Asia starts cautiously, American crude slips


SYDNEY (Reuters) – Asian stock markets were cautious on Monday on expectations for a week loaded with corporate earnings reports and economic data that will reverse the damage caused by the global virus lockdown, while US crude prices have fled early.

FILE PHOTO: Passers-by wearing protective masks after a coronavirus epidemic (COVID-19) are reflected on a screen displaying stock prices outside a brokerage house in Tokyo, Japan, March 17, 2020. REUTERS / Issei Kato

Japan said exports fell nearly 12% in March from a year earlier, as shipments to the United States fell more than 16%. The world’s first manufacturing readings for April are expected on Thursday and are expected to show recession readings.

The largest MSCI Asia-Pacific equity index outside Japan .MIAPJ0000PUS fell 0.2% at the start of a slow session, with a necessary break after five consecutive weeks of gains. Japan Nikkei .N225 fell 1.3% and South Korea .KS11 0.1%.

The E-Mini futures for the S&P 500 ESc1 fell 0.7% after jumping last week on hopes that some US states would soon start reopening their economies.

US President Donald Trump said on Sunday that Republicans were “close” to reaching an agreement with the Democrats on a support plan for small businesses.

But the U.S. Centers for Disease Control and Prevention reported a 29,916 increase in new infections and said the number of deaths had increased from 1,759 to 37,202.

The S&P 500 .SPX rose another 30% from its March low, in part due to the extreme easing measures taken by the Federal Reserve. The Fed bought nearly $ 1.3 trillion in treasury bills alone, and billions of non-sovereign debt that it could never have reached in the past.

“The Fed will be a major buyer of risky assets in the coming months and has shown a willingness to support virtually any part of the struggling domestic financial system,” said Oliver Jones, senior market economist at Capital Economics.

However, the particular composition of the S&P 500 was also a major factor, he added, as three sectors relatively resistant to virus-induced locking – IT, communications services and healthcare – represent about 50% of the index.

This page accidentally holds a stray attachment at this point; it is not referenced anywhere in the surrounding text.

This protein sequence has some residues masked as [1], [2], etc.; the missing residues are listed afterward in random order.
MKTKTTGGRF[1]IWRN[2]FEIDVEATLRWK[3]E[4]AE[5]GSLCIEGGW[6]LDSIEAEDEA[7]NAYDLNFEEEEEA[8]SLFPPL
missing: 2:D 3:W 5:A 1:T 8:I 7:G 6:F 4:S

Indeed, Microsoft, Apple, Amazon, Alphabet and Facebook account for more than a fifth of the index.

“In addition, the S&P 500 is aimed at a few very large companies, some of which are also in these sectors. Their very size could make them more able to withstand a few months of extremely low income than most. “

The rebound in the S&P 500 therefore likely overestimated economic optimism, Jones said, noting that the benchmark European and US small-cap indices are still in bearish territory.

Bond markets have suggested investors are expecting a tough economic time ahead with 10-year US Treasury yields US10YT = RR flat at 0.65%, down from 1.91% at the start of the year .

The drop reduced the US dollar’s advantage over its peers and left it on the edge for the past few weeks. So far in April, the dollar = USD index has fluctuated between 98,813 and 100,940 and was the last at 99,791.

The dollar was a firmer fraction on the yen on Monday at 107.63 JPY = but again well in recent ranges, while the euro was idling at 1.0868 USD =.

Gold fell to $ 1,676 an ounce XAU = after hitting a 7-1 / 2 peak of $ 1,746.50 last week.

Oil prices remained under pressure as the global foreclosure saw the demand for fuel evaporate, which prevented so many more countries from finding space to store it.

The short-term glut was so great that the May crude oil futures contract traded 7% at $ 16.96 a barrel CLc1, while June stood at $ 24.28 CLc2.

Futures on Brent LCOc1 already rolled in June and this contract was 32 cents at $ 27.75 a barrel.

Our standards:Principles of the Thomson Reuters Trust.


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